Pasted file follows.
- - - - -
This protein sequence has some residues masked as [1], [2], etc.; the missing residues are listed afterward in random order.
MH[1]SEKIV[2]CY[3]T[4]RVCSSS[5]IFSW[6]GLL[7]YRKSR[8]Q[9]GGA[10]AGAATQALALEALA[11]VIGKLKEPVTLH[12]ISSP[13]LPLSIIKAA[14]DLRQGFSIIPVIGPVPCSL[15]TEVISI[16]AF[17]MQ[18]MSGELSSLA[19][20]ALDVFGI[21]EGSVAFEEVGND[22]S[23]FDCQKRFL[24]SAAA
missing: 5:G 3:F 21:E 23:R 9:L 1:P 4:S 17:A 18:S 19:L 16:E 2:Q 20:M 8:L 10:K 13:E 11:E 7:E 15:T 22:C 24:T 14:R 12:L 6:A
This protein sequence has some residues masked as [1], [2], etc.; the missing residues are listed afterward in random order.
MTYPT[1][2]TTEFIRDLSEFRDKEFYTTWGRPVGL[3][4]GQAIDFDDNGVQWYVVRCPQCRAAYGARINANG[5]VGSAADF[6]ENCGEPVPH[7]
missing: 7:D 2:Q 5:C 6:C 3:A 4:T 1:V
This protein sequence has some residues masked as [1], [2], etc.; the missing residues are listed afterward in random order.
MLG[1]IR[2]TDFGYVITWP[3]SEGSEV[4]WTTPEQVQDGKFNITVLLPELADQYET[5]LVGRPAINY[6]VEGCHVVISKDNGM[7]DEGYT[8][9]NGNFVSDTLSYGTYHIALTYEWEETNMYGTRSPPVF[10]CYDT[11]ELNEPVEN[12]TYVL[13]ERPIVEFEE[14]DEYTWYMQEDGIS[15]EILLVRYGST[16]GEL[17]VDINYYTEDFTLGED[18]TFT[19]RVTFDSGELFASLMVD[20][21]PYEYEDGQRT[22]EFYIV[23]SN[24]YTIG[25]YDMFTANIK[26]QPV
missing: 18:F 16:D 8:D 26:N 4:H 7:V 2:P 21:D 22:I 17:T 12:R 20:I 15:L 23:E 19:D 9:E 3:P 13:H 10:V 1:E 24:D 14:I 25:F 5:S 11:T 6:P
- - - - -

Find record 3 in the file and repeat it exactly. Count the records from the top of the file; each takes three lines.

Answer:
This protein sequence has some residues masked as [1], [2], etc.; the missing residues are listed afterward in random order.
MLG[1]IR[2]TDFGYVITWP[3]SEGSEV[4]WTTPEQVQDGKFNITVLLPELADQYET[5]LVGRPAINY[6]VEGCHVVISKDNGM[7]DEGYT[8][9]NGNFVSDTLSYGTYHIALTYEWEETNMYGTRSPPVF[10]CYDT[11]ELNEPVEN[12]TYVL[13]ERPIVEFEE[14]DEYTWYMQEDGIS[15]EILLVRYGST[16]GEL[17]VDINYYTEDFTLGED[18]TFT[19]RVTFDSGELFASLMVD[20][21]PYEYEDGQRT[22]EFYIV[23]SN[24]YTIG[25]YDMFTANIK[26]QPV
missing: 18:F 16:D 8:D 26:N 4:H 7:V 2:P 21:D 22:I 17:T 12:R 20:I 15:L 23:E 19:D 9:E 3:P 13:H 10:V 1:E 24:D 14:I 25:F 5:S 11:T 6:P